Winter is cold, wet, and makes every morning a new struggle.
Between peeling back the warm sheets, kissing my wife as I get out of bed, stepping on to the cold hardwood floor, and silently staring at the 76th rainy day in a row, Portland means business when it comes to winters that confines you to one space for more time than you probably bargained for.
I've adjusted well in my last 2 and half years residing in the northwest, but about 3 weeks ago, I hit a roadblock. I couldn't wake up before 8 am.
I had no passion or motivation for anything in the morning upon waking.
I couldn't go outside, because it was wet. Sad and wet.
It's a very, very easy way to start counting the negative things in your life faster than you can count the fingers on your hands.
3 weeks ago, I decided that enough was enough. My apparent lack of productivity was seeping in to every fiber of my creative being, quickly washing me down the mega-slide of sadness, seasonal depression, and a lack of drive for anything worthwhile.
So I spent an intentional morning (when the sun was giving it's shine for just a moment) and decided to make an escape-plan for my less-than-appealing state of being.
It started with a central focus point. I picked up a subscription to www.headspace.com, and began mindfulness meditation. I can't list all the benefits in this post because we're short on time, but here's a few ways this practice has benefited me beyond my imagination:
- I'm more calm.
- I'm more creative.
- I have less anxiety.
- I am more focused.
- I am more motivated.
And that's just after 3 weeks of meditating daily. Incredible, and well-deserved for it's own blog post in a few weeks time.
After I started and finished my first 10-minute meditation session, I looked for another opportunity to center myself around my family, my talents, and my goals.
Enter the five-minute journal.
I found this little tool through a favorite author of mine - Tim Ferris. He actually created his own version of the tool, which you can find on Amazon here. I just use my own journal with the same questions.
The five-minute journal is the exact tool I needed as a creative to organize my thoughts, ideas, goals, and values every morning before starting my day, and using this tool has increased the happiness and centricity of my life tenfold or more in the little time I've been using it.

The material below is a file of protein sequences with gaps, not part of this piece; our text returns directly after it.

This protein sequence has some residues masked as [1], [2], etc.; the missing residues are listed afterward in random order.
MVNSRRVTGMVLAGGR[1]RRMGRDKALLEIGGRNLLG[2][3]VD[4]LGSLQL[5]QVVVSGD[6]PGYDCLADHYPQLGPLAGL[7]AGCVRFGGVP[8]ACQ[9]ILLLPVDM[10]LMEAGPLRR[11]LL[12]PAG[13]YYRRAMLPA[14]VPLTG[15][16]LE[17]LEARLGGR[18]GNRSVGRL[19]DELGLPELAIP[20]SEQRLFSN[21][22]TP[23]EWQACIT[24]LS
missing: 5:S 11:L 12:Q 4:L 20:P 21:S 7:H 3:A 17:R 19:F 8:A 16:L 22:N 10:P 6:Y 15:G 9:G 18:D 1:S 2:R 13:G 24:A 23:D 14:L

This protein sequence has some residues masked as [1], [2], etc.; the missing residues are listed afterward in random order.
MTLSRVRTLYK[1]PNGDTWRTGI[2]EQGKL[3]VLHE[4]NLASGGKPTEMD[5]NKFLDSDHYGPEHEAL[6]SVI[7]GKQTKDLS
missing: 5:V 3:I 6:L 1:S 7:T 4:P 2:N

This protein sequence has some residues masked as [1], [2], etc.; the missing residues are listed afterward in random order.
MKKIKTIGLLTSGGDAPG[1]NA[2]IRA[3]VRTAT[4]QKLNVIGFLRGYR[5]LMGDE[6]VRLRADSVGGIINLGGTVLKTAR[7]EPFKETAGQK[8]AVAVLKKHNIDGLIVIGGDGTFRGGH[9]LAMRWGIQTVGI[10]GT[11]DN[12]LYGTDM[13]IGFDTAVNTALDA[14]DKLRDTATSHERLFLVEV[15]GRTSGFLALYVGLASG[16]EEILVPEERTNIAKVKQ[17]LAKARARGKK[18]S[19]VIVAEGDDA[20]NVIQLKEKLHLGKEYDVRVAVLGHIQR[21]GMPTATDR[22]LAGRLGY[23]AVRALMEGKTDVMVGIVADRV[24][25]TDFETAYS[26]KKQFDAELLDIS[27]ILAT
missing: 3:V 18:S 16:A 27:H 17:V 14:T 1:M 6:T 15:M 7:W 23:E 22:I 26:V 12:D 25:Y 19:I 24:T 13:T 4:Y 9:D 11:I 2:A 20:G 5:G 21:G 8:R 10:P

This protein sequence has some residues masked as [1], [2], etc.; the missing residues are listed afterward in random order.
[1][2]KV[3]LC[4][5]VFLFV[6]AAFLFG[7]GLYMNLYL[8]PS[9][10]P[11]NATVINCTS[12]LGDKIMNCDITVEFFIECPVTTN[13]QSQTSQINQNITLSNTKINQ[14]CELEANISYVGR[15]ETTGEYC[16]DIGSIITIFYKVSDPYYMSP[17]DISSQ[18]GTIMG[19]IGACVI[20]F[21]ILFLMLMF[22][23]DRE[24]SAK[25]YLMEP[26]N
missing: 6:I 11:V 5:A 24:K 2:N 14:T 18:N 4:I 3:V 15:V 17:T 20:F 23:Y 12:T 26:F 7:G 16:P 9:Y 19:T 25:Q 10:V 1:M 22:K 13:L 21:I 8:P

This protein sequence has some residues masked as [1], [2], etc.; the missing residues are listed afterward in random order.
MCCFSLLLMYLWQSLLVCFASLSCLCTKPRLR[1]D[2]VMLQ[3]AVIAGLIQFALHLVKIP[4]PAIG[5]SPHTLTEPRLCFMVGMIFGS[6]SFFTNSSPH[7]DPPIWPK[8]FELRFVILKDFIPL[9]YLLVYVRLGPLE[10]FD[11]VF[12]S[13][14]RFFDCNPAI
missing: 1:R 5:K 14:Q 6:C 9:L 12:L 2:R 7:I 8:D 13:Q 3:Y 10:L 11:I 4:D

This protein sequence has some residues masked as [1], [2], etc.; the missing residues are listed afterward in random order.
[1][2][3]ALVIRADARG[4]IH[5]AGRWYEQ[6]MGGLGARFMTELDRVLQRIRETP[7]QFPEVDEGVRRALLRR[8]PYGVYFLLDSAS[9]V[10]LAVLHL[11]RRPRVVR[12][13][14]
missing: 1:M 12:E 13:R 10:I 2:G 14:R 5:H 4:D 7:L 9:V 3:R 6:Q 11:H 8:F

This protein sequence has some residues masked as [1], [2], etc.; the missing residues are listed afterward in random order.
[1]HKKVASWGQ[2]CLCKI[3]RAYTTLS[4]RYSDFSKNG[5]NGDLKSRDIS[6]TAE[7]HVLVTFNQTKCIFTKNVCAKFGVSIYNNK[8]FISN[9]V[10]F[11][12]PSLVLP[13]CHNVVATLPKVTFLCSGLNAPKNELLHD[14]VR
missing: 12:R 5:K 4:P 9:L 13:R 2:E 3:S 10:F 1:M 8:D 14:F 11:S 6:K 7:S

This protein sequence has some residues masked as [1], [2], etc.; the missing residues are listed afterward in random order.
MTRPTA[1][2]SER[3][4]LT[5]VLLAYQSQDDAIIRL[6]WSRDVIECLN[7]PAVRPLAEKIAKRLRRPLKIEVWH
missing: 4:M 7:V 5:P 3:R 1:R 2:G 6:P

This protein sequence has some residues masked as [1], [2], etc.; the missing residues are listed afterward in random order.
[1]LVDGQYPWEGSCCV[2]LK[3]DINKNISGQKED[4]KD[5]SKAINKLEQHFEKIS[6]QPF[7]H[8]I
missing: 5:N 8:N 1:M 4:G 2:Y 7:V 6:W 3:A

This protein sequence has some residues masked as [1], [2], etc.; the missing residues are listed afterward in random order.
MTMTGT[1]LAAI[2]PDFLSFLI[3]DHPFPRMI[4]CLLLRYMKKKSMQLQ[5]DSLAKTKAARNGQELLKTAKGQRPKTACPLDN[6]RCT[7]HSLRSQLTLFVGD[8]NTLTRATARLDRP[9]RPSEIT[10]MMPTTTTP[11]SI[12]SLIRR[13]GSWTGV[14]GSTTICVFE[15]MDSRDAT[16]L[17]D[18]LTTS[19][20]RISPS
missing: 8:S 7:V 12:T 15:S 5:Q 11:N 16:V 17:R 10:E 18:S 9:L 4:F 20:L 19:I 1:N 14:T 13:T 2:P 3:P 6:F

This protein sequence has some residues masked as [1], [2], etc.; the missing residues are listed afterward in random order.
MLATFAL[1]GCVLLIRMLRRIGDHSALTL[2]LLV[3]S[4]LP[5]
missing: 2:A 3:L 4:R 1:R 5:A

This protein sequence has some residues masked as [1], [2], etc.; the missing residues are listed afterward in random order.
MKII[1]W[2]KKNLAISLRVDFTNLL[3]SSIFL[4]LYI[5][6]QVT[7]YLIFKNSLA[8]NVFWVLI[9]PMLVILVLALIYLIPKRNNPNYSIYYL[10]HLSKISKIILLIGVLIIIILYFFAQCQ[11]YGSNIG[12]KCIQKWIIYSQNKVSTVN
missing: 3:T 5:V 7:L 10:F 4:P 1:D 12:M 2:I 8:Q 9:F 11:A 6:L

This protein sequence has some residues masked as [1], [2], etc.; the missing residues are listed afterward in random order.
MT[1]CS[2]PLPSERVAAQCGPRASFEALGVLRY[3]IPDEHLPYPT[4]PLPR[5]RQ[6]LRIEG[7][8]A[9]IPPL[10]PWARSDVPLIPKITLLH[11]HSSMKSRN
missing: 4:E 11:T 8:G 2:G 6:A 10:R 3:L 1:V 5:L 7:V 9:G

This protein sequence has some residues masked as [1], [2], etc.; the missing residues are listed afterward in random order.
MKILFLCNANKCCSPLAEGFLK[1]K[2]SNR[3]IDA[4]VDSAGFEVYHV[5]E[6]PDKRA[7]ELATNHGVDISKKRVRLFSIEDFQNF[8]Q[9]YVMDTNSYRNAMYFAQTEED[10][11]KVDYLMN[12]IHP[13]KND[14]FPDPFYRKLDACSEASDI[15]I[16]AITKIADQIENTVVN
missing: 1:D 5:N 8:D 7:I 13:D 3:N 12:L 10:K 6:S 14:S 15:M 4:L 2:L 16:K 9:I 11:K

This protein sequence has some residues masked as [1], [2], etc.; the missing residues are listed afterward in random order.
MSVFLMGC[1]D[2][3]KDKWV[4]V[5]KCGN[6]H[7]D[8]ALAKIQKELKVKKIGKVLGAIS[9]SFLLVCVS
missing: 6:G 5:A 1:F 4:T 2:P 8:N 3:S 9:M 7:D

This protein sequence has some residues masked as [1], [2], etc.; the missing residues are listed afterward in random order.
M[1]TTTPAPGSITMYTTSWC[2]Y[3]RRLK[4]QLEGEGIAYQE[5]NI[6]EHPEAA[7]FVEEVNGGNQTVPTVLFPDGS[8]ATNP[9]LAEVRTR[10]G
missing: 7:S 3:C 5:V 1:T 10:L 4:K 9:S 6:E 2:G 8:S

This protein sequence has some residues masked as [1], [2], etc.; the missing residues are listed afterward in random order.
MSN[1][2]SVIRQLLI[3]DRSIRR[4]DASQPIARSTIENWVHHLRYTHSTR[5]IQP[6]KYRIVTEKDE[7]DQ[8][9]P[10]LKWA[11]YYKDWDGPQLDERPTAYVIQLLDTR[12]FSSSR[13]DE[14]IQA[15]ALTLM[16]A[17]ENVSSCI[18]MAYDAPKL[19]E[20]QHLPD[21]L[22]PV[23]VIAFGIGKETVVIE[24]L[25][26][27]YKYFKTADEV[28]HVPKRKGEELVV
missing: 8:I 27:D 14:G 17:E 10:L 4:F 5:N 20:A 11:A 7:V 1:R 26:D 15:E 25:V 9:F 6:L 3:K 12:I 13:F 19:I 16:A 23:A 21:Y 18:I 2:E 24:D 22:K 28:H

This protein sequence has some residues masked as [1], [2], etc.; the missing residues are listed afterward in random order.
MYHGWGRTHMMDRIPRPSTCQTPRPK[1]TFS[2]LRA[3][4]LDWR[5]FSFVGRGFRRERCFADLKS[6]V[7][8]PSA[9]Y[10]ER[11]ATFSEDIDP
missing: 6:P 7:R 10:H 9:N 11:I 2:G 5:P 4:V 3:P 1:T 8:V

As creatives - photographers, directors, cinematographers, line artists, painters, graphic designers - we all need structure. Our primary mode of being is uninhibited creativity, so the creativity goes wild and doesn't have a place to be focused.
I REPEAT: As creatives, our primary mode of being as a creative is uninhibited creativity.
The problem is that we let life get in the way of our creativity WAY too often than we should. It happens for two reasons:
1: we don't organize or journal our creative goals well, and
2: we focus at default on more negativity than we do positivity, and it gets in the way of our creativity.
Here's what I mean: when we put gratitude over everything else in our lives, it helps us unlock a part of our brain that would otherwise inhibit our creativity. I can't tell you the hundreds of times I've woken up in the morning only to be worried about e-mails, a project, money, taxes, a relationship, a car problem - anything. It was like, default-mode for me to wake up worried.
This practice - the 5 minute journal - and especially, placing gratitude over everything else - was what reversed that cycle.
Research has shown that gratitude can lower stress, reversing aging, and eradicate ill health. (1)
The idea is simple - by showing and expressing gratitude through thought or writing every day before the stress of your day trickles in and eventually creates a waterfall, we can counteract the stress hormone and instead replace it with one that completely decimates it on a biological level.
If we're regularly expressing gratitude every morning, it's actually biologically harder for our bodies to FEEL stress.
I get it - "yeah, that sounds great, but I have work, school, etc bla bla bla."
"I'm tired when I wake up."
"I would rather write on my laptop."
Those exact reasons are why I started the five-minute journal. Here's how it works for me (and yes, it takes 5 minutes or less every day!)
The 5-Minute Journal Explained:
For my daily five-minute journal, I write out 5 different categories.
In the morning, I write 3 things I'm truly grateful for that day, 3 things that I think would make my day great, and 3 affirmations of what I believe I am. Here's what my journal looks like:
I am grateful for:
What would make today great?
Daily Affirmations: I am...
In the evening, I reflect on the day from a positive gratitude-perspective. I write down 3 amazing things that happened during my day, and I write down 2 things that could have made today even better.
3 amazing things that happened today:
How could I have made today even better?
Here's a pic of my very first time doing it a few weeks ago. Yes, my handwriting is that bad:
So has it worked for me?
The short and obvious answer is that this process of reminding myself to be grateful for what I have and what has happened in my life on a daily basis has had profound effects on the way I live, act, and run my business. I started to see things that I wanted to have happen come true, and in many cases, I was simply given the boldness through gratitude to act on achieving many of the goals that I have written in the pages of my journal.
I've seen projects come to life, crazy deadlines be met, my intentionality with my wife leveled-up, and much, more more. The process is different for everyone, but it works the same.
If you decide to follow this process and place gratitude over everything, share with me your experience in the comments below.
Until next time,
I'm on a mission to show that the light will always pierce through the darkness.